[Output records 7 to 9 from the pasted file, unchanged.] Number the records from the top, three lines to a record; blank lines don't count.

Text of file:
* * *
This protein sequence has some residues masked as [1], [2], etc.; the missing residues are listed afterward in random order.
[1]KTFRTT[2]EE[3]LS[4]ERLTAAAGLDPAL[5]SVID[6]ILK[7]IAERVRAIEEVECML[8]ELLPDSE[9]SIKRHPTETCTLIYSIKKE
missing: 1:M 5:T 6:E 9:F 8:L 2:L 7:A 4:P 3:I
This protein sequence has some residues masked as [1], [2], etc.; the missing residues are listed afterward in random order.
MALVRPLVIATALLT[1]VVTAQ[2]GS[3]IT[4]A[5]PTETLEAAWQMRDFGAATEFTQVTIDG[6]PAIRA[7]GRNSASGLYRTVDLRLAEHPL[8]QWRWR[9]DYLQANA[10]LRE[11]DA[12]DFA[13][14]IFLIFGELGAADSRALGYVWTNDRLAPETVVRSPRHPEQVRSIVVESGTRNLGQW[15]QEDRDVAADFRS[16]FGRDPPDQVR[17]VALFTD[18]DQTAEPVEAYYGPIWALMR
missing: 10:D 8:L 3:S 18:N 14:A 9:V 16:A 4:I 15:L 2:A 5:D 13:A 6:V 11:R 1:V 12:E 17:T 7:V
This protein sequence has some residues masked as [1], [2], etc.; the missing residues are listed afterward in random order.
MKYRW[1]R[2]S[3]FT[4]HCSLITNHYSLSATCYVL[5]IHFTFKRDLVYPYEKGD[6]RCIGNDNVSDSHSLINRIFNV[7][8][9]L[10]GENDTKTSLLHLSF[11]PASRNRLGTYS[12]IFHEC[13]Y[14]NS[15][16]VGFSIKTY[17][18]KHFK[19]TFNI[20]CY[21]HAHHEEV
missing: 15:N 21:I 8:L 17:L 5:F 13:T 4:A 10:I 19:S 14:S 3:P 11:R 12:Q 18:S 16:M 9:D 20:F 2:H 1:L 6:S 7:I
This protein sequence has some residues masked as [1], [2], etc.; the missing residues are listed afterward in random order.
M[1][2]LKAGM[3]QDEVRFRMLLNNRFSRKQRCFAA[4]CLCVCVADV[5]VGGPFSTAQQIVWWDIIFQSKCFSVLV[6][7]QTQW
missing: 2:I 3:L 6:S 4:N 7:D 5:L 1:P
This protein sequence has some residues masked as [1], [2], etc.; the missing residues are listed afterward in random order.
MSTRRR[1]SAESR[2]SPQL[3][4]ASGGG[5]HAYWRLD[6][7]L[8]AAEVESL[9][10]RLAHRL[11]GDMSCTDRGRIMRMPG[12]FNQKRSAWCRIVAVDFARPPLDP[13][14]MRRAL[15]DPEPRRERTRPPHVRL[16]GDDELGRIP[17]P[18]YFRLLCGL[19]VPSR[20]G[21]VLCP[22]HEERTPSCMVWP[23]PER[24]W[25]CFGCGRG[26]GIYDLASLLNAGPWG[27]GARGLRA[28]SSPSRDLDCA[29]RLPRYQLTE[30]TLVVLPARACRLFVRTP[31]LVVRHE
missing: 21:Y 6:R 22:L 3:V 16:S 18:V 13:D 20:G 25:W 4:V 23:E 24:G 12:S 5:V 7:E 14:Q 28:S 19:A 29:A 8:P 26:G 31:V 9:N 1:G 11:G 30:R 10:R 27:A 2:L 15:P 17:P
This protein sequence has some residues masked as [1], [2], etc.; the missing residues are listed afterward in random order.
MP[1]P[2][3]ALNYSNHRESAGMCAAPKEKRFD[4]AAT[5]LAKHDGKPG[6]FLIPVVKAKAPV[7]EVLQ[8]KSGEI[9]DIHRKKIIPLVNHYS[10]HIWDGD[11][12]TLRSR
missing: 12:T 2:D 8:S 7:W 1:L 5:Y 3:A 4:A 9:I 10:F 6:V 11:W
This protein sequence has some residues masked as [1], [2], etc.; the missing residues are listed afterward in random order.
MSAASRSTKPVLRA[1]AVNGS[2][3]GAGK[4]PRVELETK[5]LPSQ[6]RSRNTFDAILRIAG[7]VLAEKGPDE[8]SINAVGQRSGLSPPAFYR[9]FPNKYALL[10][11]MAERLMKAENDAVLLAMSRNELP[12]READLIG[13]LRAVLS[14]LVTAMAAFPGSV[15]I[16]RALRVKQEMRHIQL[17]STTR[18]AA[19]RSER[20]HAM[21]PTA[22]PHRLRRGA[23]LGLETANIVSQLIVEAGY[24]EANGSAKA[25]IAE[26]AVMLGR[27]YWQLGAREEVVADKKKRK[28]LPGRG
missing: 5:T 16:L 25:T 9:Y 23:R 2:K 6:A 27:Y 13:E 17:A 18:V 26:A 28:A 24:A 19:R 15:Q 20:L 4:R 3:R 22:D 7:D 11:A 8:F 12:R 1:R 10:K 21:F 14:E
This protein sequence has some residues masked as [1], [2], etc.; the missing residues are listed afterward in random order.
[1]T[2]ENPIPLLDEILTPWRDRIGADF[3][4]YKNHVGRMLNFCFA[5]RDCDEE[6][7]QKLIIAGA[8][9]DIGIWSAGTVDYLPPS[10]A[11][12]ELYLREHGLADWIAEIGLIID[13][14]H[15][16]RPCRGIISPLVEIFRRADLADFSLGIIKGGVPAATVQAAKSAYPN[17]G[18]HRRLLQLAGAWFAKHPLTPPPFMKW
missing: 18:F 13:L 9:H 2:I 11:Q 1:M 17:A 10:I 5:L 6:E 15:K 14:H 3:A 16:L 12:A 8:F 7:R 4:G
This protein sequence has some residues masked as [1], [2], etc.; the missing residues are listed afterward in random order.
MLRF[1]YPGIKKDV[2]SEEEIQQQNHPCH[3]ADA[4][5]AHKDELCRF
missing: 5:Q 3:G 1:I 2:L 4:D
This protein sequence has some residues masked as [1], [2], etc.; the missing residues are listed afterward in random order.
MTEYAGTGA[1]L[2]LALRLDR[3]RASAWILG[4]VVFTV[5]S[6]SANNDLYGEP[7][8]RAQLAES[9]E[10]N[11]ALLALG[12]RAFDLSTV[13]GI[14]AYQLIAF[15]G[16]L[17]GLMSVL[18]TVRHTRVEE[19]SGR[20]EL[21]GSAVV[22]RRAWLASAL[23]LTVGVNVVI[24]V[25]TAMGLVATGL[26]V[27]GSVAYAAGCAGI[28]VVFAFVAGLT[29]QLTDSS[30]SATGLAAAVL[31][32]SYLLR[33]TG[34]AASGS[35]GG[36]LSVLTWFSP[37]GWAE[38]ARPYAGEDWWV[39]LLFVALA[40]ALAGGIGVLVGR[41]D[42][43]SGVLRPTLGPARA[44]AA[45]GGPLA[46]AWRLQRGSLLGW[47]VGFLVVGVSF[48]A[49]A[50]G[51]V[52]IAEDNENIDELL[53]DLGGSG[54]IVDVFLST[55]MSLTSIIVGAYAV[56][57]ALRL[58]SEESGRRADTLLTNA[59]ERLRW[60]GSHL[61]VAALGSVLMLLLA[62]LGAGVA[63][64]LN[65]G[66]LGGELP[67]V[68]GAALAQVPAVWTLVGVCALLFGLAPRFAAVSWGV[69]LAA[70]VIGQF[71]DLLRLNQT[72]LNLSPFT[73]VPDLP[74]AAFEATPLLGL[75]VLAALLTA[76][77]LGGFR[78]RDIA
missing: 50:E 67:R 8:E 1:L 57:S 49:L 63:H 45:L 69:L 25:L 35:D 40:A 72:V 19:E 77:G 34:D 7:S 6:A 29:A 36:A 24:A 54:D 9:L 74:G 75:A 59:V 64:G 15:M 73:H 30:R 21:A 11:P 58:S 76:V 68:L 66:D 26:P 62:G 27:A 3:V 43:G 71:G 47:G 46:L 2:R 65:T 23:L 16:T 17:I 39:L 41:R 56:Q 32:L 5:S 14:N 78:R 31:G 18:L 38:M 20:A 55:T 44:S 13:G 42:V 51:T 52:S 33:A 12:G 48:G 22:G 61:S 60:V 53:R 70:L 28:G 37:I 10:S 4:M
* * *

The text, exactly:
This protein sequence has some residues masked as [1], [2], etc.; the missing residues are listed afterward in random order.
MSAASRSTKPVLRA[1]AVNGS[2][3]GAGK[4]PRVELETK[5]LPSQ[6]RSRNTFDAILRIAG[7]VLAEKGPDE[8]SINAVGQRSGLSPPAFYR[9]FPNKYALL[10][11]MAERLMKAENDAVLLAMSRNELP[12]READLIG[13]LRAVLS[14]LVTAMAAFPGSV[15]I[16]RALRVKQEMRHIQL[17]STTR[18]AA[19]RSER[20]HAM[21]PTA[22]PHRLRRGA[23]LGLETANIVSQLIVEAGY[24]EANGSAKA[25]IAE[26]AVMLGR[27]YWQLGAREEVVADKKKRK[28]LPGRG
missing: 5:T 16:L 25:T 9:Y 23:R 2:K 6:A 27:Y 13:E 17:A 18:V 26:A 28:A 24:A 19:R 15:Q 20:L 4:R 3:R 22:D 7:D 11:A 8:F 12:R 1:R 10:K 21:F 14:E
This protein sequence has some residues masked as [1], [2], etc.; the missing residues are listed afterward in random order.
[1]T[2]ENPIPLLDEILTPWRDRIGADF[3][4]YKNHVGRMLNFCFA[5]RDCDEE[6][7]QKLIIAGA[8][9]DIGIWSAGTVDYLPPS[10]A[11][12]ELYLREHGLADWIAEIGLIID[13][14]H[15][16]RPCRGIISPLVEIFRRADLADFSLGIIKGGVPAATVQAAKSAYPN[17]G[18]HRRLLQLAGAWFAKHPLTPPPFMKW
missing: 18:F 13:L 9:H 2:I 11:Q 1:M 17:A 10:I 5:L 6:E 15:K 14:H 3:A 16:L 12:A 8:F 7:R 4:G
This protein sequence has some residues masked as [1], [2], etc.; the missing residues are listed afterward in random order.
MLRF[1]YPGIKKDV[2]SEEEIQQQNHPCH[3]ADA[4][5]AHKDELCRF
missing: 5:Q 3:G 1:I 2:L 4:D